However attractive you might be — you might have big, plump lips, beautiful hairdo and fabulous fashion garments but if you think you’re looking better than everyone else in the room, trust me, everyone’s looking at you thinking you’re certainly not.
A modest, humble confidence just shines out like a shining star in a room. If you look at people in history who are iconic beauties … it’s actually people like Mother Theresa and Ghandi and various people like that who just have a striking sense of themselves, yet very quiet. I was just at a signing last night at Westport, Connecticut and a young girl said to me, ‘You know I don’t feel confident. I wish I was taller and I’ve been dieting for the last two years. I’m not getting anywhere and I’m looking for confidence.’ There was several people in the audience kind of murmuring in agreement … and believe me, so do I.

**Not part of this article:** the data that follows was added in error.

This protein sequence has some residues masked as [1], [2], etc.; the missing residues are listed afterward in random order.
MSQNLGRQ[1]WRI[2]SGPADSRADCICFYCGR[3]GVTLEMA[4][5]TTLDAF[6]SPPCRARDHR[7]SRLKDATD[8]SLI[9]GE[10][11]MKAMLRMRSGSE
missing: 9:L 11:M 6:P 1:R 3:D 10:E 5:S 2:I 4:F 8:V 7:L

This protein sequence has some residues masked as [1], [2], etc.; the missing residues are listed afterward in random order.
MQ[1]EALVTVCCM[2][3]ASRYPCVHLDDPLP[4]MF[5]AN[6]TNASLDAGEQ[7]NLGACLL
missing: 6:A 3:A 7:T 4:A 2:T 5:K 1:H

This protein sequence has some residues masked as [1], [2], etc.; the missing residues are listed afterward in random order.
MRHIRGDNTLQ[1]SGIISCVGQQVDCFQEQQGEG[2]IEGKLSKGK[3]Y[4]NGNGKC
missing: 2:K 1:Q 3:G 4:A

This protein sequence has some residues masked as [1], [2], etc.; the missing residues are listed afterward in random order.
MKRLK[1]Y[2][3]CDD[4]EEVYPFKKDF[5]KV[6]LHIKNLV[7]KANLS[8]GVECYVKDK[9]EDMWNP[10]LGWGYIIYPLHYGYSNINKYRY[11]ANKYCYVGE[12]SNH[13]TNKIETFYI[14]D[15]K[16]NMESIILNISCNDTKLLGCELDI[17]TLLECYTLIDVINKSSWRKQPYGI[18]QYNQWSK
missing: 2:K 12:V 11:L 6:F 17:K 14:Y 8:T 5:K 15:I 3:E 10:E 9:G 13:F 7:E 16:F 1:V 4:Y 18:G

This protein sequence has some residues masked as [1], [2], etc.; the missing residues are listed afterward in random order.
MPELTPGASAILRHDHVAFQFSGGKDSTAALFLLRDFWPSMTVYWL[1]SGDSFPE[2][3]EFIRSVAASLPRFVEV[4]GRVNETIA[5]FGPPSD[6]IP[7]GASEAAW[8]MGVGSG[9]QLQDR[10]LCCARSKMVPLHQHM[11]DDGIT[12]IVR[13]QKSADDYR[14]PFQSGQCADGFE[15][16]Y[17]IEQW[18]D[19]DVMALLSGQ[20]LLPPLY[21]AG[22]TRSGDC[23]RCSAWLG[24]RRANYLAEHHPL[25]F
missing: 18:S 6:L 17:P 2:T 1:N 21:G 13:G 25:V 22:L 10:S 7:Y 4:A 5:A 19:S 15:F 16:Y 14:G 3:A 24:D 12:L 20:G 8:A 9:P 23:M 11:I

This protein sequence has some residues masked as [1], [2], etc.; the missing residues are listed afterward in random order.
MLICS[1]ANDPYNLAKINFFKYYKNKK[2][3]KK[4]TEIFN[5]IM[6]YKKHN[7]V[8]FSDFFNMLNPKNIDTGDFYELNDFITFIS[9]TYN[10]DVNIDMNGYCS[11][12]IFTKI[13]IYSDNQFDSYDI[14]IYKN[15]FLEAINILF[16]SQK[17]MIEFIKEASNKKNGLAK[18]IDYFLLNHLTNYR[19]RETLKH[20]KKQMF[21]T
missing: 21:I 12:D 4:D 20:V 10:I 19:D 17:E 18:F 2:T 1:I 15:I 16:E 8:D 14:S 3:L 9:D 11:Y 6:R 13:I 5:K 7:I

One of the big things in my life, that has helped me remain confident and feel strong and have a greater passion for life than I already have, was working with the extraordinary organizations out there in the humanitarian field. What we do in the book is encourage people to get out there and help in the community and give back — and by doing so, you’re actually rewarding yourself tenfold. That’s the reason why there’s a saying, ‘Pleasure is in the giving, not the receiving.’ … You do stand taller, you do feel better about yourself and you do recognize how lucky you are and all of a sudden you feel more beautiful and you appear more beautiful. That’s why in the book, I want you to embody this, embrace these ideas and I want to photograph you — but you know, do it yourself or have a friend do it. These are the tricks I use to motivate my subjects, no matter where I’m at, to take a great shot and to motivate that beauty. I really believe what I’m talking about and that’s why I’m here 20 years later. These things really work.